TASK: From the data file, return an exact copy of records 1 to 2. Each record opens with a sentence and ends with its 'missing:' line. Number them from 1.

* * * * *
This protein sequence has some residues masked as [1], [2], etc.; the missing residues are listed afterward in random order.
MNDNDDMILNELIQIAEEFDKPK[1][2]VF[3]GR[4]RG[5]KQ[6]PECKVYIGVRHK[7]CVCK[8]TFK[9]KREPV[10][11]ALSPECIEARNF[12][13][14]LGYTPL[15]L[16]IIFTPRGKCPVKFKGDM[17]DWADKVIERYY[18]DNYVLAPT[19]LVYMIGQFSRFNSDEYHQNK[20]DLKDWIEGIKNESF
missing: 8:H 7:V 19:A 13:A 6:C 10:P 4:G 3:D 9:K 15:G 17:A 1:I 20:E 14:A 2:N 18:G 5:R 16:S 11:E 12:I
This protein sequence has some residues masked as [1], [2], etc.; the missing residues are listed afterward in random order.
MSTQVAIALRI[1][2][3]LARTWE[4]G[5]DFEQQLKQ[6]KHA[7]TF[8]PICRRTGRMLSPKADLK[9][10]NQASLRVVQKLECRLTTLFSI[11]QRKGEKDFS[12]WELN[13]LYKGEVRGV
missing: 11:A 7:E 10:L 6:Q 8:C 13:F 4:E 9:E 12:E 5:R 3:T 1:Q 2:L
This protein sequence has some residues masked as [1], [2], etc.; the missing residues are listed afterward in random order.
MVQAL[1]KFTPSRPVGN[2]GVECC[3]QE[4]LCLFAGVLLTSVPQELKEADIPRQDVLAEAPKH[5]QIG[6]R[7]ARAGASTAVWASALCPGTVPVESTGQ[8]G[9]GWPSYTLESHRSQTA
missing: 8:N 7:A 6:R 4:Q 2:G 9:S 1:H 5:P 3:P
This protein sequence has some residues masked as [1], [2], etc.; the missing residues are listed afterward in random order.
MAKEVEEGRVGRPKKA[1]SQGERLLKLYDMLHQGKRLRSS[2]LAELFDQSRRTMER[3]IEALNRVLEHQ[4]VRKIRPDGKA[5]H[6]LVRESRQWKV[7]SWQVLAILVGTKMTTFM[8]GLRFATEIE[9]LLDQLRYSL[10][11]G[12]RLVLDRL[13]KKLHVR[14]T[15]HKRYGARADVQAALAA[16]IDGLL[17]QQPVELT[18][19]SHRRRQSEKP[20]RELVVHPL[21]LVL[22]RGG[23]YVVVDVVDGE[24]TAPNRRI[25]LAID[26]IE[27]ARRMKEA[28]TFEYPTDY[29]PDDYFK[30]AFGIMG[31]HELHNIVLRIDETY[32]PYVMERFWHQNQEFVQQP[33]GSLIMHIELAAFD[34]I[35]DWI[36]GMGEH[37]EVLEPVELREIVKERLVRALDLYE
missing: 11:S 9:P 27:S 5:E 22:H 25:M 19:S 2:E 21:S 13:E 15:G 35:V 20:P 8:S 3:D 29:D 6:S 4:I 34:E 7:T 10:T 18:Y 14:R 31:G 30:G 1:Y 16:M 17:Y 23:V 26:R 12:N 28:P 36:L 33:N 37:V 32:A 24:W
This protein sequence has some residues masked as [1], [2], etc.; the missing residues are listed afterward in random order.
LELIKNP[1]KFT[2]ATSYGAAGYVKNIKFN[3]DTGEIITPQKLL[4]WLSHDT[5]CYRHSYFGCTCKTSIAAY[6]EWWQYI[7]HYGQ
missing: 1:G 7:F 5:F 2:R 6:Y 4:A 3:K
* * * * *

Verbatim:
This protein sequence has some residues masked as [1], [2], etc.; the missing residues are listed afterward in random order.
MNDNDDMILNELIQIAEEFDKPK[1][2]VF[3]GR[4]RG[5]KQ[6]PECKVYIGVRHK[7]CVCK[8]TFK[9]KREPV[10][11]ALSPECIEARNF[12][13][14]LGYTPL[15]L[16]IIFTPRGKCPVKFKGDM[17]DWADKVIERYY[18]DNYVLAPT[19]LVYMIGQFSRFNSDEYHQNK[20]DLKDWIEGIKNESF
missing: 8:H 7:V 19:A 13:A 6:C 10:P 4:G 3:D 9:K 15:G 17:A 1:I 20:E 14:A 2:N 18:G 5:R 16:S 11:E 12:I
This protein sequence has some residues masked as [1], [2], etc.; the missing residues are listed afterward in random order.
MSTQVAIALRI[1][2][3]LARTWE[4]G[5]DFEQQLKQ[6]KHA[7]TF[8]PICRRTGRMLSPKADLK[9][10]NQASLRVVQKLECRLTTLFSI[11]QRKGEKDFS[12]WELN[13]LYKGEVRGV
missing: 11:A 7:E 10:L 6:Q 8:C 13:F 4:E 9:E 12:E 5:R 3:T 1:Q 2:L